I always find it interesting how you can practically have no verbal interaction whatsoever when eating out at many of those small eateries in Taiwan. Just grab the menu sheet, put a mark next to the dishes that fancies you, hand it in, eat, walk towards the boss to signal for the check, and off you go. Words emitted: 0.
However, places don’t always have menu sheets, let alone a sign board, Duck Treasure 鴨肉珍 is one of them. Duck treasure is one of those 老店 decades-old shops still thriving in the historical Yangcheng area, and noticeably still a favorite among locals, expect to line up if you wish to join the morning and lunch crowd. Continue reading Duck Treasure 鴨肉珍 – 雄好呷 #089 (khh)→
These days, when it comes time to eat, I catch myself asking my own self 「呷麵或呷飯?」, which I loosely translate as 「am I in the mood for some noodles or rice?」, as the first question of my “What to eat?” decision process. Clearly, this is a sign that I’ve lived in Taiwan for a long time already, or as I prefer to view it, a sign that I am becoming Taiwanese, 😱! Someday, I may post a listicle of all those Taiwanese traits that have crept into me, but for now, that’ll just be another draft sitting on the back-burner.
So what’s it gonna be, noodles or rice? Usually, it’s been noodles, in particular Ah-Wan Yanshuei I Mien 阿萬鹽水意麵, tucked in the old Sanmin Street 三民街. The neighborhood is not flamboyantly touristy by any means, but it has some palpable history and good food to be found. Somehow, the atmosphere reminds me a little of the Wanhua area in Taipei, albeit, less crowded. If only it didn’t take me 20-30 minutes to bike there, amidst crazy scooter traffic and pollution, I think I’d hang out more often in that area. Wait, bike 20-30 minutes (and add 20-30 minutes for the way back!) for a simple bowl of noodles, do I have that much time to spare or are those noodles just crazy good? Continue reading Ah-Wan Yanshuei I Mien – 雄好呷 #028 (khh)→
The weather had plunged back into a bipolar state, raining at will, pausing with spots of blue skies, only to relapse even harder. I had spent the previous day hibernating, improvising in my kitchen, surprising myself with a walnut and sweet basil pesto. At last, I found a purpose for this huge bag of walnut gifted on to me a few months ago.
24+ hours in confinement and a gloomy weather was starting to make me go cuckoo, besides, for some days already, I had been building an appetite for some noodles 意麵 at a shop featured in my 雄好呷 book. Hours passed, and as optimist as I was about the rain stopping, it kept pouring. I was no longer inspired to cook at home, ignoring gargles from my stomach, but in the end, the call of hunger prevailed. I seized the first opportune break of rain to get on my bike and pedaled to the noodle shop as fast as I could. Continue reading No Name Lard Sauce Noodles Food Stand 無店名古早味麵攤 – 雄好呷 #029 (khh)→
Of all the High Speed Rail stations, Zuoying 左營 must be one of most convenient one, if not simply the most. Just off on the northern edge of Kaohsiung city, the subway stops there, and should you need to venture onto more remote horizons, do know that there’s also a platform to jump on a regular train, direct shuttle buses to Kenting, rental cars, scooter rentals and public City Bike share right outside of the station.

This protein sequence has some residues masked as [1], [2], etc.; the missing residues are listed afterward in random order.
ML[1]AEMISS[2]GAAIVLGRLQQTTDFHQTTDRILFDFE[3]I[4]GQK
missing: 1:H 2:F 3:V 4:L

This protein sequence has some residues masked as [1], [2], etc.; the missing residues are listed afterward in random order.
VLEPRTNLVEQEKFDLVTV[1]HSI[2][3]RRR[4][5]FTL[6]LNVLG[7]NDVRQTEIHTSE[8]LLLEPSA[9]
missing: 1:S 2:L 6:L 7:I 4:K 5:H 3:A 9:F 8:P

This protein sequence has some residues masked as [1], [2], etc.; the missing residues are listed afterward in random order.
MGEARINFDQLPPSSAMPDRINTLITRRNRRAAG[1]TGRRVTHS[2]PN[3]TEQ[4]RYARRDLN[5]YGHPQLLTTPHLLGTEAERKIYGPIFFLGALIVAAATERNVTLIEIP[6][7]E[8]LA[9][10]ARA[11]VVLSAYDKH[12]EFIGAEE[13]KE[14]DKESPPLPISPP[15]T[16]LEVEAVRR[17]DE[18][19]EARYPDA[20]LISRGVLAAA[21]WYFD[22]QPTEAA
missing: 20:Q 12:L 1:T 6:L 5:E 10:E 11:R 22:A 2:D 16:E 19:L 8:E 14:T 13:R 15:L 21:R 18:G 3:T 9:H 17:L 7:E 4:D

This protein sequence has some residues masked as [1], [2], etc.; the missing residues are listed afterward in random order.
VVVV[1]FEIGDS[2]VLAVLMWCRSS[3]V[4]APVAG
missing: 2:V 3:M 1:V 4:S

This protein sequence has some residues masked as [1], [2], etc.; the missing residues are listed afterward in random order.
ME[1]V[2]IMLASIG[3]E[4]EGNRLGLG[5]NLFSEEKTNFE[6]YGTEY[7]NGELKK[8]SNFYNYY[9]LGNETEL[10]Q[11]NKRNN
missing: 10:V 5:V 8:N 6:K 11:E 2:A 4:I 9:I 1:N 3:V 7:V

In the departure/arrival concourse, a few food options are available with the quintessential 7-11 and TRA lunchbox stand, Starbucks, Mövenpick, Mo’s Burger, Coco Curry, Pasadena Bakery, etc… For more options, head to the exit towards the subway, instead of taking the escalators down, stay on your left, and you’ll arrive at the food court of the Rainbow Bazaar Mall 彩虹市場. If nothing entices you, then keep walk some more and take the connecting bridge to the Mitsukoshi mall, and make your way to the B2 level. The basement level is host to a Jason’s market, many food gift stalls, some bakeries, and more dining options to satisfy your hunger. The food court area is actually quite nice with its dim lighting, wood tables and chairs, green plants on the walls separating tables, giving it a bit more flair than the usual food court mall.
After countless times through the Zuoying station, it will have taken a craving of udon and the opening of Marukame for me to finally venture into the basement of the Mitsukoshi, and concurrently extend my food hunting territory in this little corner of Kaohsiung. Continue reading Marukame Udon 丸龜製麵 (khh, tpe)→
Taiwanese food bloggers really own it when it comes to covering new food joints in town. Do they have a seventh sense for it? Are those new places contacting them for some buzz? Is there a dedicated board on their beloved PTT? I have no idea, but they sure make for a great source information, and are always prompt at reviewing the newest establishments in town.
If it weren’t for those bloggers, I’d likely have never noticed 2.5 Months Soba 二月半そば 蕎麦麺. Originally from Taipei, a second outpost was recently inaugurated in Kaohsiung, tucked inside what used to be a Japanese bookstore, which in fact, is still there but has shrunk to make space for the restaurant. According to the website, the 2.5 months refers to the time from sowing the buckweat seeds to harvesting the crop, interesting, huh!
With the outdoor thermostat slowly rising, the cold noodles season has finally arrived, so let’s inaugurate at 2.5 Months Soba 二月半そば 蕎麦麺.